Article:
5. Third ticket is created

If a third ticket is created before the server is restarted, then the ID of the deleted ticket will remain reserved. In other words, the steps described in comment:description would not be sufficient to reproduce the surprising behavior on a mysql backend; a database server restart would have to happen at a very specific point in the sequence in order to reproduce the behavior.

Since it depends on the timing of a database server restart, this seems like a much more infrequent scenario than the sqlite backend's — even more so because a properly configured mysql server probably shouldn't need to be restarted very frequently anyway.

So in my opinion it would still be worth it for Trac to make the guarantee of unique IDs over time, with this one very specific caveat: "if you're using the MySQL/MariaDB backend with InnoDB engine, then auto-incrementing IDs may be reused if your database server restarts after the highest-valued row for a table is deleted and before a new row is inserted." I think the majority of users would never run into this problem, and the more common cases would work consistently and with less surprising behavior.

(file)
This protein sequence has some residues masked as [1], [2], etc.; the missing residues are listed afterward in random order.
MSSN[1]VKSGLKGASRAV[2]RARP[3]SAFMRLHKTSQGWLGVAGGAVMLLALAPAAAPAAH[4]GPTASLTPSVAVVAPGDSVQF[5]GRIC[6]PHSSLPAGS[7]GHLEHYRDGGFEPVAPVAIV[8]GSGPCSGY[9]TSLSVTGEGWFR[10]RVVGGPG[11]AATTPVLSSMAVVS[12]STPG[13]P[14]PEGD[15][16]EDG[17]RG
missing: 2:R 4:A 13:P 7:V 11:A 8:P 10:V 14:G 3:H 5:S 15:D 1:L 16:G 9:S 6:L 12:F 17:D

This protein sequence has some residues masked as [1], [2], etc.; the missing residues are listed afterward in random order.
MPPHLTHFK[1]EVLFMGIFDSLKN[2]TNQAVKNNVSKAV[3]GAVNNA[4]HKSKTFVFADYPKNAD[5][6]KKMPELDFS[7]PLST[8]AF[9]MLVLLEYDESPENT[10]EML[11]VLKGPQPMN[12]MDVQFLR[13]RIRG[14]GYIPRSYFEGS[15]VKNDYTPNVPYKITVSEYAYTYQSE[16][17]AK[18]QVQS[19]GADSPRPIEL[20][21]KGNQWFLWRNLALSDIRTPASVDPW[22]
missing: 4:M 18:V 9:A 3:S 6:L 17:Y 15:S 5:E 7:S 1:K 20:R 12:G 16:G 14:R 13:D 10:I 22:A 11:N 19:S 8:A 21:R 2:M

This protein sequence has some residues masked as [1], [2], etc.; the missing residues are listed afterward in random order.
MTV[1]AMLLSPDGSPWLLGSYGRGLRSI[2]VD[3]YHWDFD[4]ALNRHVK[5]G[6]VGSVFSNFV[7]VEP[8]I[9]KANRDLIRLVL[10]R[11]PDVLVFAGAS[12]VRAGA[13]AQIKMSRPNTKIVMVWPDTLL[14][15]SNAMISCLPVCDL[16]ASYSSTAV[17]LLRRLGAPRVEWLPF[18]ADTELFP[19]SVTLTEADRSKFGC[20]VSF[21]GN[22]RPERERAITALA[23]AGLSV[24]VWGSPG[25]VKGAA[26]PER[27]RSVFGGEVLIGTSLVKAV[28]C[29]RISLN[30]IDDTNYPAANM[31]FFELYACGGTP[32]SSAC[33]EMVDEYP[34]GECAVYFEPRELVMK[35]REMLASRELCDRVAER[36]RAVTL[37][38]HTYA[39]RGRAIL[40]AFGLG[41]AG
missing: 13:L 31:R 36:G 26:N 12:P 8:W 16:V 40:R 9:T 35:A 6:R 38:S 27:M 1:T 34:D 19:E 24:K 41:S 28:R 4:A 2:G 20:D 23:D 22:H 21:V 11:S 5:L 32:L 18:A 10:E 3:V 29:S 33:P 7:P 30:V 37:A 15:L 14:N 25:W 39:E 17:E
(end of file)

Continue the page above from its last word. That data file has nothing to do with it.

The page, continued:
On the other hand, tracking down a bug related to that mysql edge case would be a nightmare … but that's already the case, and documenting it prominently as the lone exception to a rule might make it a little more visible. :-)

in reply to:  4 comment:6 by Ryan J Ollos, 9 years ago

Replying to jomae:

Propose a wontfix.

MySQL's InnoDB has the same behavior. See ​http://dev.mysql.com/doc/refman/5.0/en/innodb-auto-increment-handling.html.